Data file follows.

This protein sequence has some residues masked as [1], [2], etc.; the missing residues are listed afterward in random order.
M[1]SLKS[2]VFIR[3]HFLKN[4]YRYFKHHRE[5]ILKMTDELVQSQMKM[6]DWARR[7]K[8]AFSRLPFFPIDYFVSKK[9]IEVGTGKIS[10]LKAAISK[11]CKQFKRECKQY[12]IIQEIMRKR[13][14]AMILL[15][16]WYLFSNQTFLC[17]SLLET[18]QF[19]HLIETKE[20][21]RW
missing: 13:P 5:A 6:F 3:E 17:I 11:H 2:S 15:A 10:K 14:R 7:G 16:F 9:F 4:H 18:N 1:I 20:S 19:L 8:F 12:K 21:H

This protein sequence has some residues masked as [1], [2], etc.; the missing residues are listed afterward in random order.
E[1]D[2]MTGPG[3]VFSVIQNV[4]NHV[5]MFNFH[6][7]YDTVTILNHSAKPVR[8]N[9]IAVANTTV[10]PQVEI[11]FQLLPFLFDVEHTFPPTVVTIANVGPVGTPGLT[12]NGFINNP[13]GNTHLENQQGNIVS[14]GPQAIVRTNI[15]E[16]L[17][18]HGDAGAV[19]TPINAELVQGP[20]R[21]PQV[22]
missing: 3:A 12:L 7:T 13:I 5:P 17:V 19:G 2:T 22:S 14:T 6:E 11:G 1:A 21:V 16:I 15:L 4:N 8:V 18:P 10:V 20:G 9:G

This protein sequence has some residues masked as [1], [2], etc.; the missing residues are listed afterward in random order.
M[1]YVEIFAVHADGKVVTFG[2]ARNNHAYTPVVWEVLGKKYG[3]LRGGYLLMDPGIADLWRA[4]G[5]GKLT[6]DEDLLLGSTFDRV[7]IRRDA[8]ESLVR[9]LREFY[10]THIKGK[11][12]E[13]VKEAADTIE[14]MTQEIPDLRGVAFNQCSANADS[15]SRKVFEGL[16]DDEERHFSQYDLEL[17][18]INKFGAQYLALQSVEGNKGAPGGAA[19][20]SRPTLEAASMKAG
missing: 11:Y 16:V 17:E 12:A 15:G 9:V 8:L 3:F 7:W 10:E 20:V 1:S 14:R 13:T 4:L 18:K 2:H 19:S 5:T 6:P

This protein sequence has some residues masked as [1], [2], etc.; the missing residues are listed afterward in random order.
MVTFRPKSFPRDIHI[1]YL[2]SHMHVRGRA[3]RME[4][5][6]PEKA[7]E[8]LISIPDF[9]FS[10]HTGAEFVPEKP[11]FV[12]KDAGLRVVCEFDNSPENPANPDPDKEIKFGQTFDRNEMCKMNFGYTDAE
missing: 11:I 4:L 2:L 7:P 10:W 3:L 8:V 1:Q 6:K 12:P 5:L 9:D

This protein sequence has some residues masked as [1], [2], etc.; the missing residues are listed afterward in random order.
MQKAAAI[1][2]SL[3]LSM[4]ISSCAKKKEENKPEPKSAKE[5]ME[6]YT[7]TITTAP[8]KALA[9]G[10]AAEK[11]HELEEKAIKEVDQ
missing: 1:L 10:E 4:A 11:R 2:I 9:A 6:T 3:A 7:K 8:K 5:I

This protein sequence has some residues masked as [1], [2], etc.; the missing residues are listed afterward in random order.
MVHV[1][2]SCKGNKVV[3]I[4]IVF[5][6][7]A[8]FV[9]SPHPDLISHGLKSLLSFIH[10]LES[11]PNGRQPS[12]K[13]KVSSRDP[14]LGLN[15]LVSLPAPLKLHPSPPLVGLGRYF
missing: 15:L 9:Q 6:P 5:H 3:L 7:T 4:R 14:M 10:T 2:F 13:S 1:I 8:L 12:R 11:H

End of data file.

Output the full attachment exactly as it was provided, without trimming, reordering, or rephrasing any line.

This protein sequence has some residues masked as [1], [2], etc.; the missing residues are listed afterward in random order.
M[1]SLKS[2]VFIR[3]HFLKN[4]YRYFKHHRE[5]ILKMTDELVQSQMKM[6]DWARR[7]K[8]AFSRLPFFPIDYFVSKK[9]IEVGTGKIS[10]LKAAISK[11]CKQFKRECKQY[12]IIQEIMRKR[13][14]AMILL[15][16]WYLFSNQTFLC[17]SLLET[18]QF[19]HLIETKE[20][21]RW
missing: 13:P 5:A 6:F 3:E 17:I 11:H 2:S 15:A 10:K 14:R 7:G 16:F 9:F 4:H 18:N 1:I 20:S 19:L 8:F 12:K 21:H

This protein sequence has some residues masked as [1], [2], etc.; the missing residues are listed afterward in random order.
E[1]D[2]MTGPG[3]VFSVIQNV[4]NHV[5]MFNFH[6][7]YDTVTILNHSAKPVR[8]N[9]IAVANTTV[10]PQVEI[11]FQLLPFLFDVEHTFPPTVVTIANVGPVGTPGLT[12]NGFINNP[13]GNTHLENQQGNIVS[14]GPQAIVRTNI[15]E[16]L[17][18]HGDAGAV[19]TPINAELVQGP[20]R[21]PQV[22]
missing: 3:A 12:L 7:T 13:I 5:P 17:V 19:G 2:T 22:S 14:T 6:E 11:G 1:A 21:V 16:I 15:L 4:N 8:V 18:P 10:V 20:G 9:G

This protein sequence has some residues masked as [1], [2], etc.; the missing residues are listed afterward in random order.
M[1]YVEIFAVHADGKVVTFG[2]ARNNHAYTPVVWEVLGKKYG[3]LRGGYLLMDPGIADLWRA[4]G[5]GKLT[6]DEDLLLGSTFDRV[7]IRRDA[8]ESLVR[9]LREFY[10]THIKGK[11][12]E[13]VKEAADTIE[14]MTQEIPDLRGVAFNQCSANADS[15]SRKVFEGL[16]DDEERHFSQYDLEL[17][18]INKFGAQYLALQSVEGNKGAPGGAA[19][20]SRPTLEAASMKAG
missing: 11:Y 16:V 17:E 12:A 15:G 9:V 8:L 3:F 7:W 10:E 20:V 1:S 14:R 13:T 4:L 18:K 2:H 19:S 5:T 6:P

This protein sequence has some residues masked as [1], [2], etc.; the missing residues are listed afterward in random order.
MVTFRPKSFPRDIHI[1]YL[2]SHMHVRGRA[3]RME[4][5][6]PEKA[7]E[8]LISIPDF[9]FS[10]HTGAEFVPEKP[11]FV[12]KDAGLRVVCEFDNSPENPANPDPDKEIKFGQTFDRNEMCKMNFGYTDAE
missing: 11:I 4:L 2:L 7:P 10:W 3:L 8:V 1:Q 6:K 12:P 5:L 9:D

This protein sequence has some residues masked as [1], [2], etc.; the missing residues are listed afterward in random order.
MQKAAAI[1][2]SL[3]LSM[4]ISSCAKKKEENKPEPKSAKE[5]ME[6]YT[7]TITTAP[8]KALA[9]G[10]AAEK[11]HELEEKAIKEVDQ
missing: 1:L 10:E 4:A 11:R 2:I 9:A 6:T 3:A 7:K 8:K 5:I

This protein sequence has some residues masked as [1], [2], etc.; the missing residues are listed afterward in random order.
MVHV[1][2]SCKGNKVV[3]I[4]IVF[5][6][7]A[8]FV[9]SPHPDLISHGLKSLLSFIH[10]LES[11]PNGRQPS[12]K[13]KVSSRDP[14]LGLN[15]LVSLPAPLKLHPSPPLVGLGRYF
missing: 15:L 9:Q 6:P 5:H 3:L 7:T 4:R 14:M 10:T 2:F 13:S 1:I 8:L 12:R 11:H